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With the opening of a factory to produce Nikola Tre electric heavy-duty vehicles last week, the cooperation between Italy-based global commercial truck maker Iveco and U.S.-based manufacturer of zero-emission trucks Nikola has entered a new stage.
The joint venture partners stated that production of the Nikola Tre electric heavy-duty vehicles will commence by the end of the year at the plant in Ulm, Germany. In 2022, the first Nikola Tre vehicles will be delivered to a small group of buyers in the United States.
In addition to that battery-electric vehicle (BEV) production model, the Nikola Tre fuel cell electric vehicle (FCEV) prototype, which is set to commence production in Ulm by the end of 2023, was also on show to the public.
The Ulm plant, which covers 50,000 square metres (nearly 60,000 square yards) and has a final assembly process optimised for "electric-born" automobiles, spans 50,000 square metres (nearly 60,000 square yards).
The production line is currently estimated to be capable of producing roughly 1,000 units per shift per year, with gradual ramp-up expected in the coming years.
The new site, as well as the entire first phase of industrialisation, represents a joint investment by Iveco and Nikola, with a total of 160 suppliers expected to be involved in the process from start to finish, according to the manufacturers.
The Nikola Tre is built on the Iveco S-WAY cabover truck platform, with an electric axle co-designed and manufactured by FPT Industrial.
It includes Nikola's breakthrough electric and fuel cell technology, as well as Bosch-supplied critical components.
Over the past couple of years, Nikola and Tesla have been known rivals in the EV semi space. Nikola sued Tesla alleging that the Tesla Semi was a rip-off of Nikola's own truck design. Tesla responded to the lawsuit accusing Nikola of basing its first Nikola One truck on a 2010 concept by designer Adriano Mudri. Mudri is now the design director for Rimac, a Croatian carmaker. This case is still ongoing.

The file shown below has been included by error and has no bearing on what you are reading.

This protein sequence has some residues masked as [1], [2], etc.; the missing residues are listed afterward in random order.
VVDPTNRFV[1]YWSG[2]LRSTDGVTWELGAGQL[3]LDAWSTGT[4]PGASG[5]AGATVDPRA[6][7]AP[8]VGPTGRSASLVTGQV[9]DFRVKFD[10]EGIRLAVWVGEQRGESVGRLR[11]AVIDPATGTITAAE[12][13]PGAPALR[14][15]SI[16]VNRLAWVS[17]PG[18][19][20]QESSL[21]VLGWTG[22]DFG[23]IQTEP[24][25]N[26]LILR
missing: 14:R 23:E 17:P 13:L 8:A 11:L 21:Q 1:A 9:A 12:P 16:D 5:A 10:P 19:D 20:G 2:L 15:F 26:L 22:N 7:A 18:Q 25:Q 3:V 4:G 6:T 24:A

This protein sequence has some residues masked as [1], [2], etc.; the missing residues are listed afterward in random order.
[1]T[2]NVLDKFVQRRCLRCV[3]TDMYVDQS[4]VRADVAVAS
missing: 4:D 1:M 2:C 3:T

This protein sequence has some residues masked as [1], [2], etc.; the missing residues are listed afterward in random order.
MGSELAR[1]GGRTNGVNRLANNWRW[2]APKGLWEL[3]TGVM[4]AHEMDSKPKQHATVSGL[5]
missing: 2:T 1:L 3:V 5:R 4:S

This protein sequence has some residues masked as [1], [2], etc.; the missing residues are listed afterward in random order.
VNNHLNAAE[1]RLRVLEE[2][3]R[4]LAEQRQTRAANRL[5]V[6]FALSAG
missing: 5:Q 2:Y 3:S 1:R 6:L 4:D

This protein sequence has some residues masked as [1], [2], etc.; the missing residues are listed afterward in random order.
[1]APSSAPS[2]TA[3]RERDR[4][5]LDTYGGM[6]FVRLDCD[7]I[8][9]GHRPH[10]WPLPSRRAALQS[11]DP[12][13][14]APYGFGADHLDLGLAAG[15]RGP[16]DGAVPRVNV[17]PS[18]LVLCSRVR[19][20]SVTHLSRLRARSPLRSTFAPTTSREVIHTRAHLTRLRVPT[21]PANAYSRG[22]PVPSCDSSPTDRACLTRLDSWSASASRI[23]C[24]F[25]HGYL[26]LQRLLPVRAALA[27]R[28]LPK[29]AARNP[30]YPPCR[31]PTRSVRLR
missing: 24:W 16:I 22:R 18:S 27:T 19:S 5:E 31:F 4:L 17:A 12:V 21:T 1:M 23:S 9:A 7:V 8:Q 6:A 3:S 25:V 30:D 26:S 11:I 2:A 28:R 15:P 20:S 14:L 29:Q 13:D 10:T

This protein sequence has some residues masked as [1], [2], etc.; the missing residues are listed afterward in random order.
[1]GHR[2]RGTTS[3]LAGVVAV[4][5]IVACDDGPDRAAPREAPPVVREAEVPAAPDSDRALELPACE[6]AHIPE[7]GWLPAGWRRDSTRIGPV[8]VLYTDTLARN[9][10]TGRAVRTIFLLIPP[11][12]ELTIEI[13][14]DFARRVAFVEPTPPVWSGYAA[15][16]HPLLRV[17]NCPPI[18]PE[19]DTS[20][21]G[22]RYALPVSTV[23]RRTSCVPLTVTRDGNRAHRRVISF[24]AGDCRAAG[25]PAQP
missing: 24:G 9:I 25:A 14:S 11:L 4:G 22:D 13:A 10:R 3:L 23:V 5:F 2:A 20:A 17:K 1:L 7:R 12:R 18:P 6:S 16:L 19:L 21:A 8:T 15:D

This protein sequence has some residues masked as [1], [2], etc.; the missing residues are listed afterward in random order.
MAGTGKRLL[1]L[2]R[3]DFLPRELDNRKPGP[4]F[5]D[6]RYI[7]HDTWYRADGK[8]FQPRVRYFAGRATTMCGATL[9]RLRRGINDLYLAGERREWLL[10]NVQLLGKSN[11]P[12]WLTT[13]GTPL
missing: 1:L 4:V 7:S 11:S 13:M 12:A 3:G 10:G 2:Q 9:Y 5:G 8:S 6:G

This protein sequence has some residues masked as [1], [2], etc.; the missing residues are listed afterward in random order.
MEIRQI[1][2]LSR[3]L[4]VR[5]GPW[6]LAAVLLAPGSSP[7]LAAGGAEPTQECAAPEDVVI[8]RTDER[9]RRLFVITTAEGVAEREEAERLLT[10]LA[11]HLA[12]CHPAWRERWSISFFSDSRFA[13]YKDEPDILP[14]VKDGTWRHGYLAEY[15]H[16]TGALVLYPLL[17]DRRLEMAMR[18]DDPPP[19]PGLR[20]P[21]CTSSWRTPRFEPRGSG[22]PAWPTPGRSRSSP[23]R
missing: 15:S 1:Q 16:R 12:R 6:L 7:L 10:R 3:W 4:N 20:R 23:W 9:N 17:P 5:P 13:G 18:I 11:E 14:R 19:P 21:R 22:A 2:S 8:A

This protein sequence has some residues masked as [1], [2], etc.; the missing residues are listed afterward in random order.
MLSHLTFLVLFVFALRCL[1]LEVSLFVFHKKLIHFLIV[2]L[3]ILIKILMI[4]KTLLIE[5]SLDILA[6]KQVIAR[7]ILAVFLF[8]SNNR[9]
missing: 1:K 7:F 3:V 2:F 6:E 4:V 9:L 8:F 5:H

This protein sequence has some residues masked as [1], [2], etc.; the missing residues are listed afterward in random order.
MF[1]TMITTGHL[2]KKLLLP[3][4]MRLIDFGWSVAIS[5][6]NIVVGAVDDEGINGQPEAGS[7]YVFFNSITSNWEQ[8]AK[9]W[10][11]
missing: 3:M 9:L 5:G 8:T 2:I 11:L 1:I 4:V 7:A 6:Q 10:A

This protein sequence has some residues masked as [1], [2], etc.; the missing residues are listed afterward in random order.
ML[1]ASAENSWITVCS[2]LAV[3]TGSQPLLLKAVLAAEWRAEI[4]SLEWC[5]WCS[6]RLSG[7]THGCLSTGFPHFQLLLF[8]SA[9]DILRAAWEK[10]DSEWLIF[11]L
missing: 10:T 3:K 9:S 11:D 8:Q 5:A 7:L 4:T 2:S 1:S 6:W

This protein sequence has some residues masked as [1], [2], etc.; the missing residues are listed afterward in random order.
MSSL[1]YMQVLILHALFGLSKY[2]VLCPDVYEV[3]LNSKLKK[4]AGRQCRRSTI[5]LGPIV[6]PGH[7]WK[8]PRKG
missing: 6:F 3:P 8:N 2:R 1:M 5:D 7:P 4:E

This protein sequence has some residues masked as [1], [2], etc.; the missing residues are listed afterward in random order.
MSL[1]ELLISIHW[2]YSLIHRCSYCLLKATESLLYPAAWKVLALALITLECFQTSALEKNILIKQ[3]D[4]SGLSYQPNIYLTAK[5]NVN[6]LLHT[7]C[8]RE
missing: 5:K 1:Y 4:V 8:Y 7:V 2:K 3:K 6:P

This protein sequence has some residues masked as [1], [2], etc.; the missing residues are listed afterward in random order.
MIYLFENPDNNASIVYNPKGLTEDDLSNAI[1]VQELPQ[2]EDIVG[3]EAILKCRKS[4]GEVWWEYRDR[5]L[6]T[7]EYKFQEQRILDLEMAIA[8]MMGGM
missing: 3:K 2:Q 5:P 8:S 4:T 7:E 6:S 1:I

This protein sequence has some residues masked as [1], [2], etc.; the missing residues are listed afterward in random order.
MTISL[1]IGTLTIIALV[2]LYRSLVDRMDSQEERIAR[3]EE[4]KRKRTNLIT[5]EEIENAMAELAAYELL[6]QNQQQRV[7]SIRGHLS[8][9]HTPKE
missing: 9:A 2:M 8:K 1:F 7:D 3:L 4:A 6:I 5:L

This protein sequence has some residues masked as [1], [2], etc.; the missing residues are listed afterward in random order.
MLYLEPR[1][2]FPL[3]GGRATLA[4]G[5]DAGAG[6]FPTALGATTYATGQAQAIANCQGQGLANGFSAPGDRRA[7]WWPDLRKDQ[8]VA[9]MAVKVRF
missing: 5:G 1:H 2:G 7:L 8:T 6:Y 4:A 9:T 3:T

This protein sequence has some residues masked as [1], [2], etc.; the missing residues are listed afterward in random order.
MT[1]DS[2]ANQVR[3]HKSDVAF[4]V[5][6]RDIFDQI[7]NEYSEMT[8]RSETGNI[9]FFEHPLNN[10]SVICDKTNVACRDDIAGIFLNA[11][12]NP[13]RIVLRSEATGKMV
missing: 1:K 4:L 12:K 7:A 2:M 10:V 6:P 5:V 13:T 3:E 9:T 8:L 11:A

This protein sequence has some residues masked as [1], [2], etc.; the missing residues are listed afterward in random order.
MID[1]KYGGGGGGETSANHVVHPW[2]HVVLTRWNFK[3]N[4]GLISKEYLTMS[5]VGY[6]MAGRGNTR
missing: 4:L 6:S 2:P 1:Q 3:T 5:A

Tesla is requesting a COVID-19 waiver for a "Giga-Fest" at its massive factory near Berlin, which is currently under development. Up to 9,000 people are expected to attend the event to learn more about Tesla's plans for the 5.8 billion euro ($6.9 billion) plant that would produce Tesla cars for European consumers.
Tesla started construction on the factory in Grunheide in December 2019, although it has yet to receive formal approval for the location.
The business wants to organise an event on Oct. 9 to show off the plant as it is being built. Elon Musk, the company's Technoking, announced his attendance to the event if it goes ahead. Musk has stated that the first automobiles will be built at the plant in October or shortly thereafter.
Tesla has asked for permission to have 9,000 people on-site, above the 5,000-person maximum set by pandemic laws.
The day will include a "behind the scenes" factory tour and the chance to ride in a Model Y, the automobile that will be made on-site if the plant is permitted, according to a website put up to register for the event.
The launch of Tesla's electric big rig has been pushed back to 2022, citing "low availability of battery cells and worldwide supply chain constraints." The business also stated that it is deferring the project in order to concentrate resources on the construction of two new plants in Berlin and Austin.
The concept of a battery-powered vehicle has piqued the interest of retailers and shippers looking to save money on fuelling and maintenance. Several major corporations have made bookings for the Semi, including Pepsi, Walmart, Anheuser-Busch, UPS, and FedEx.
A base vehicle is expected to cost $US150,000, with a longer-range model starting at $US180,000. The fee of a reservation is $US20,000.